However two thousands and eight hundred years ago, lord Budha took up the challenge to end the caste system. In the modern times, Bhakti movement gave birth to Kabir, Raidas later Periyar, Savitri Bai Phule to Jyoti Ba Phule and recently Dr. Bhimrao Ambedker, who took the courage to shake it.

Lastly the movement of Marathwada is the base of Dalit movement in India, which consisted of feminist, socialist and progressive revolution; this caused mortal shocks to caste system, patriarchy, feudal Bramhinism.

On the other hand, from Marathwada itself, RSS germinated. The RSS chief organizer Guru Golwalker, who held Hitler in very high esteem, described India to be a purely Hindu Country and Muslims second class citizens.

The danger faced by the caste dictatorship created a new link in communal Hinduism fascism and imperialism. Till all progressive powers joined hand to crush Brahminism from its roots, till then Manu’s patriarchal dictatorship would persist and flourish. Although very little can be attained so quickly such time communal fascism not get crushed.

The typical danger is from Indian Hindu communal fascism to the entire globe is that every fifth person of the world is Indian.

PVCHR is fighting back the caste system of India through participatory activism through “local thinking and local-global action”. Now Dalit is un-censoring themselves and claiming their own voice in a sustained way, PVCHR has aimed at voicing the disgust of the silent millions not through the bayonet, but by reinstituting their faith in the system of democracy; by fighting continuously with the state to assert their rights.

Dalit associated with PVCHR ask,”We ask, "Is the earth alone?" Don't you have to go to the earthworm, busy making earth fertile, and ask before taking any important decision!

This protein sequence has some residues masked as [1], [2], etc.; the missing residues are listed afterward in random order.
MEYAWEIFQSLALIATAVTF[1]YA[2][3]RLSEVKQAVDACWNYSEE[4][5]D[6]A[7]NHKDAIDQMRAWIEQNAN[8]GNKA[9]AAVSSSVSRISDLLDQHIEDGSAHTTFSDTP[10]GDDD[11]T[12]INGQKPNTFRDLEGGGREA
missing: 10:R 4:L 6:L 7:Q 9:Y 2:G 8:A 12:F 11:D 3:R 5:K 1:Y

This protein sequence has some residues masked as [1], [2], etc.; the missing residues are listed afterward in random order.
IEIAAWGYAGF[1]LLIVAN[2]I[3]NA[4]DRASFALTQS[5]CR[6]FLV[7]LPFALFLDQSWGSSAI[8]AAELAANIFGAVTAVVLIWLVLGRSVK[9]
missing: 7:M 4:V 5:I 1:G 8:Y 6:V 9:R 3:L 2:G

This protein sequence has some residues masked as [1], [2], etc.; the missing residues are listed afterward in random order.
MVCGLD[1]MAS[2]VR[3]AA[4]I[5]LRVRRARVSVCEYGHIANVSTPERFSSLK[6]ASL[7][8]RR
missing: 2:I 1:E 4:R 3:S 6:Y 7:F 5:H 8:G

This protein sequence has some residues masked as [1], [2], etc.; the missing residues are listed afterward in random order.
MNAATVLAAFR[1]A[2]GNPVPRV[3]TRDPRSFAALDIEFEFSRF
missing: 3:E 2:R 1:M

Who knows if the ants are more concerned about the earth’s future than you?

I am worth an earthworm. For you I am only an ant to be crushed.

My human rights puny before your demon rights

We may be insignificant come on.

Agreed let our claim over the earth is no way less than yours.”

It is time to revive the far-sightedness, the vast imagination and great sensitivity of the people who are remembered on the May 18. It is time that we re-articulate their aspiration in global terms and it is time to grasp the possibilities of that moment. The folk-school spirit of the May 18 Gwangju uprising has become a light of hope to us.

The wind of unification that is blowing in Korea is taking place in this climate. It is with subdued excitement that we on the outside are watching.
I thank the May 18 Memorial Foundation in Gwangju for presenting me with the Gwangju Prize for Human Rights, which I humbly accept and which I am happy to announce will be used to spread the folk-school approach towards the promotion of human rights and democracy.

Thank you.

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Irom Sharmila Video

Irom Sharmila is a young woman of Manipur who has been on a fast-to-death for nearly 7 years now. She has been demanding the removal of a brutal law from her land. Manipur is a north-east Indian state (bordering Myanmar), riven for decades by insurgency and armed separatist movements. The Government of India has attempted to control the situation militarily, granting drastic powers to the security forces. The Armed Forces (Special Powers) Act enforced in the region lets people be arrested, shot and even killed - on suspicion alone. But Sharmila is willing to stake everything -- even her life -- to restore justice and dignity to her people.